The Bronx Household of Faith outgrew its meeting places in private homes. It applied, in 1994, for the right to meet in Public School 15 in the Bronx for Sunday services. This started a long legal battle with the city, which just ended when the Supreme Court declined to review lower court decisions that had upheld the city of New York’s ban on the evangelical congregation using the school.
Ten years ago, it seemed the organization would win its fight. In a case in the Medford, New York School System, the Good News Club had won the right to use space in public school for after-hours activities even though prayer, Bible lessons, and scripture reading were included in those activities.
The Bronx Household of Faith could also take some heart from the fact that it was not the only religious organization that had been using school facilities. An estimated 60 churches in 2009 were using school facilities, and that number was growing. The city estimates that in the last school year 160 congregations used schools to meet. This is not free:
Donald Trump told Bret Baier on Fox News’ "Special Report” last Friday that he might still run for President this election cycle. "If I endorse somebody, I’m with that person," he said. "But if somebody else gets in who I think is somebody that I don’t think is appropriate for the job, [who] I don’t think would [do] well and would maybe not be a good president, and if the economy continues to be bad, I would run as an independent, yes."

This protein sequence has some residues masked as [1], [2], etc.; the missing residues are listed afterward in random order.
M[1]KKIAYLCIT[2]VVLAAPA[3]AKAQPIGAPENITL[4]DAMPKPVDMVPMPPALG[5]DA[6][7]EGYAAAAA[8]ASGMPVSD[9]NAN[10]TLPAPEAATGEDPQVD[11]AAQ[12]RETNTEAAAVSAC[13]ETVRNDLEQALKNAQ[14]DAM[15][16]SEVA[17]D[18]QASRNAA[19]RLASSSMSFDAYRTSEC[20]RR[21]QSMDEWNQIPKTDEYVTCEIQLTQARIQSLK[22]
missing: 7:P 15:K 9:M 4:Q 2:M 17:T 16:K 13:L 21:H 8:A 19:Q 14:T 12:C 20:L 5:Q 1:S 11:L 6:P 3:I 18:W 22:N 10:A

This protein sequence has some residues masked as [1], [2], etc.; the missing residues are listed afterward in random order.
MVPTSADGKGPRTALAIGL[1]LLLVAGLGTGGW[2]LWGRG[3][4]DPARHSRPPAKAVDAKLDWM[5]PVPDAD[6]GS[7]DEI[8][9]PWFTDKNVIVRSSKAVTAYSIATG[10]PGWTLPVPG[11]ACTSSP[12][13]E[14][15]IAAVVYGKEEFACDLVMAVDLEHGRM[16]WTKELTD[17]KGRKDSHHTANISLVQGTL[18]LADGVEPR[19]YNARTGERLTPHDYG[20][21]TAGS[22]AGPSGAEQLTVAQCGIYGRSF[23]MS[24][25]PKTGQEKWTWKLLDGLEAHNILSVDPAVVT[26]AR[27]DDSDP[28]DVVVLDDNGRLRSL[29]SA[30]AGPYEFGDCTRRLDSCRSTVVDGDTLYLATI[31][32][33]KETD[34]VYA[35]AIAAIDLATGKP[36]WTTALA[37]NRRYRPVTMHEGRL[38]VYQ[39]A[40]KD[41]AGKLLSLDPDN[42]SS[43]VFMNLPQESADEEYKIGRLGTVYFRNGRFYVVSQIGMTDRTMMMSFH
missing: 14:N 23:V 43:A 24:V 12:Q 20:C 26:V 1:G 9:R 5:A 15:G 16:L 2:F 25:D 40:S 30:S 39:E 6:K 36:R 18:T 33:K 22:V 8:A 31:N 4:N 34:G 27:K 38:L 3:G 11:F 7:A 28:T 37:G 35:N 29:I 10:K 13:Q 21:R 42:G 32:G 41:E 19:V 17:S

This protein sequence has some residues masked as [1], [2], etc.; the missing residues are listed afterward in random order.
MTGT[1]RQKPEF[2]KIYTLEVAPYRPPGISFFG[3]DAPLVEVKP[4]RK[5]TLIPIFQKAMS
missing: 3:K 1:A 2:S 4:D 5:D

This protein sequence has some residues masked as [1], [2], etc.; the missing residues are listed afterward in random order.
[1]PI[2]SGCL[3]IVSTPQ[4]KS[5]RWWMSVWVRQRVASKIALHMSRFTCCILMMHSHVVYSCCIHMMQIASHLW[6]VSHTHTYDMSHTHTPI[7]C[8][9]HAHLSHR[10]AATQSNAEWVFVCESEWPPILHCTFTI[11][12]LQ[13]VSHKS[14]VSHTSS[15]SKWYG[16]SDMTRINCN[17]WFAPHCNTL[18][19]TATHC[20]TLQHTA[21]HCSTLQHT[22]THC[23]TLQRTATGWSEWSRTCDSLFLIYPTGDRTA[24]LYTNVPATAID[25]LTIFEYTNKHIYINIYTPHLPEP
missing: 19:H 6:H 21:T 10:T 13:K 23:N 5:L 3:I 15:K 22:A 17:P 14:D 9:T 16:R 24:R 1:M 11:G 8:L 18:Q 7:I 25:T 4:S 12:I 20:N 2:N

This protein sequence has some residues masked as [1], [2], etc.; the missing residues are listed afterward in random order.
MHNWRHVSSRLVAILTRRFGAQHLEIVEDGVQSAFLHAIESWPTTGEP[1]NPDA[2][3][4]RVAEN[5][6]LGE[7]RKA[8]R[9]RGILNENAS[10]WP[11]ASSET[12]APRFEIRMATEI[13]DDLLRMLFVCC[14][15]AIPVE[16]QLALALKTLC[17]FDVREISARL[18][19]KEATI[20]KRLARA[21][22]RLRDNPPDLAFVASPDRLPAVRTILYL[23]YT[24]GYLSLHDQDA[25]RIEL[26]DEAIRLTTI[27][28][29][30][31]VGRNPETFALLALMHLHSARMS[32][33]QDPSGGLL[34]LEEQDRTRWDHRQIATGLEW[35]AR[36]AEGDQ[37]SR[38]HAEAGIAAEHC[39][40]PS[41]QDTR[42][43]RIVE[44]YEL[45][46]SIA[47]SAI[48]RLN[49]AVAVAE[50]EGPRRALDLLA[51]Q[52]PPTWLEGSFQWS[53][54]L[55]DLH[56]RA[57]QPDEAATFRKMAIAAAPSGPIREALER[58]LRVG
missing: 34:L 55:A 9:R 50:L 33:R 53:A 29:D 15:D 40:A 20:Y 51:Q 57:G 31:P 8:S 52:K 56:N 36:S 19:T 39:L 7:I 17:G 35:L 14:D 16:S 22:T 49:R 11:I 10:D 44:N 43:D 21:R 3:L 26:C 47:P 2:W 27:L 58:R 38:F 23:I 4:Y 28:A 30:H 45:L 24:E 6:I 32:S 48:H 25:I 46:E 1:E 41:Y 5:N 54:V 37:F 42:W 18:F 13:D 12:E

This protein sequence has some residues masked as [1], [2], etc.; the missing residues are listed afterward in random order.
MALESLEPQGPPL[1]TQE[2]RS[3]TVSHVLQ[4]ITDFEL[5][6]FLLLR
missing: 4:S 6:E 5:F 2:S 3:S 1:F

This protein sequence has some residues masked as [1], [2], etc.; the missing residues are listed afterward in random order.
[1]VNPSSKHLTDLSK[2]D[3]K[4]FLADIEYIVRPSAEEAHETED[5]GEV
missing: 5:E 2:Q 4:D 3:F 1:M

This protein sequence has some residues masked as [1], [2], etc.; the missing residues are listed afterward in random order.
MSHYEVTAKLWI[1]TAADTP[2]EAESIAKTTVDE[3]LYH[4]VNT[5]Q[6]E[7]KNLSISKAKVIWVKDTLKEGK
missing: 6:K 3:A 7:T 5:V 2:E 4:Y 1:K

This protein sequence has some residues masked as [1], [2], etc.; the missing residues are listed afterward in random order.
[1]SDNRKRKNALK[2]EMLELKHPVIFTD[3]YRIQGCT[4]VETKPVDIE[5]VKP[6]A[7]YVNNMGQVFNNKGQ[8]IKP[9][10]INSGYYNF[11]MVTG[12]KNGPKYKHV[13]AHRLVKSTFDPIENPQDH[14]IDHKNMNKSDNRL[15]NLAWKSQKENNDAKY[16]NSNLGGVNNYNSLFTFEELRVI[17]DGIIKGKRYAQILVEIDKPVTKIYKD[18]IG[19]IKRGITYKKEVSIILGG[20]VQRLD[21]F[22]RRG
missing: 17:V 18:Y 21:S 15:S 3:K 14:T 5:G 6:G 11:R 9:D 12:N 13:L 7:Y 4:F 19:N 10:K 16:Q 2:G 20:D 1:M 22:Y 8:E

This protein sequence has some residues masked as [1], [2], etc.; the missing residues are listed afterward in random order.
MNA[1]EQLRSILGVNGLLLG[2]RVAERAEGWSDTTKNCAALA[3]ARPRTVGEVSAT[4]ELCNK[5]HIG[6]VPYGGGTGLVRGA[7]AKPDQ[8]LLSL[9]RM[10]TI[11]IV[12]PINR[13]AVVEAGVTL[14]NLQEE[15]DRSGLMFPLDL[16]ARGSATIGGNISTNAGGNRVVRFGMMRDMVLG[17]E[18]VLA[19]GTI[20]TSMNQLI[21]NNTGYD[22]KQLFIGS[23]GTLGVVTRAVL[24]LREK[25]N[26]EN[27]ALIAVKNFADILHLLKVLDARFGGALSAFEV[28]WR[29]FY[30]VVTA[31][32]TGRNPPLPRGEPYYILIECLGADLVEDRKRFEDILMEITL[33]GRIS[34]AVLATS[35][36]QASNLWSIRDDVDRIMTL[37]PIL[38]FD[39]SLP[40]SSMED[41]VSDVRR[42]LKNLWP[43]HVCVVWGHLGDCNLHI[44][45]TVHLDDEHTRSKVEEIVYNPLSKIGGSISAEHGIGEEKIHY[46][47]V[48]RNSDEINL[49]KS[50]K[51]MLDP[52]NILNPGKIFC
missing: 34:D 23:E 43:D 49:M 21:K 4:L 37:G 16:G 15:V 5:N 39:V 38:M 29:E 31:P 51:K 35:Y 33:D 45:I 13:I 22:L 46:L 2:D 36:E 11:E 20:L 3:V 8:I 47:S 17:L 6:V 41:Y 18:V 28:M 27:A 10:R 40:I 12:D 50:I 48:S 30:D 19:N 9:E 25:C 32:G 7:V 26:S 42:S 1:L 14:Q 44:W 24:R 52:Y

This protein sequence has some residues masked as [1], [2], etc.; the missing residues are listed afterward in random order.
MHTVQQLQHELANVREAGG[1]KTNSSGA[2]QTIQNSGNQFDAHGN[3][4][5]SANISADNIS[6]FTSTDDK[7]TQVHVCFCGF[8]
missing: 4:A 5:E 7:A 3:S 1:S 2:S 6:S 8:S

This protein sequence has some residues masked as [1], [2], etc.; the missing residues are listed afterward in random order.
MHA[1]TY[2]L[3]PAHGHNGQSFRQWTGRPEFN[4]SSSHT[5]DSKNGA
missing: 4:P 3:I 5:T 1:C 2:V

Conservative radio talk-show host Glenn Beck eviscerated presidential candidate Newt Gingrich's phony conservative credentials in a December 6 interview, forcing a flagrant Gingrich flip-flop on subsidies and revealing Gingrich's support of an individual healthcare mandate, limits on carbon emissions, and ties to Freddie Mac during the housing bubble..
Beck led off the tough-but-cordial interview with a clip of Gingrich claiming that the federal government's regulation of healthcare was acceptable. "I’m a Theodore Roosevelt Republican," Gingrich said in the footage, "on health, where I come from, I’m a Theodore Roosevelt Republican and I believe government can lead and that regulatory leading is okay."
Beck responded in a civil but firm tone that "Regulation and the government scares the crap out of me, and I think most Tea Party kind of leaning conservatives. And Theodore Roosevelt was the guy who started the Progressive Party. "
It only went downhill from there for Gingrich, who came out for federal healthcare and OSHA-style regulations. Gingrich had tacked on the following conservative, market-oriented sound-byte to the end of his on-air reply justifying why federal intervention in healthcare is necessary: "I’m against government trying to pick winners and losers."
UPDATE: The House passed the REINS Act by 241-184 at 5:30 PM on December 7.
Texas Congressman Ron Paul continues to enjoy significant success in Iowa polls. In fact, according to the latest NBC/Marist Iowa poll, Dr. Paul is currently the only candidate who can beat Obama. Meanwhile, another Iowa poll shows he has significant favorability among the other candidates.
An Iowa poll published by the Des Moines Register shows Paul in second place with 18 percent of support, behind Newt Gingrich at 25 percent, but ahead of Mitt Romney at 16 percent. That same poll shows that Paul is considered highly favorable by registered Iowa voters.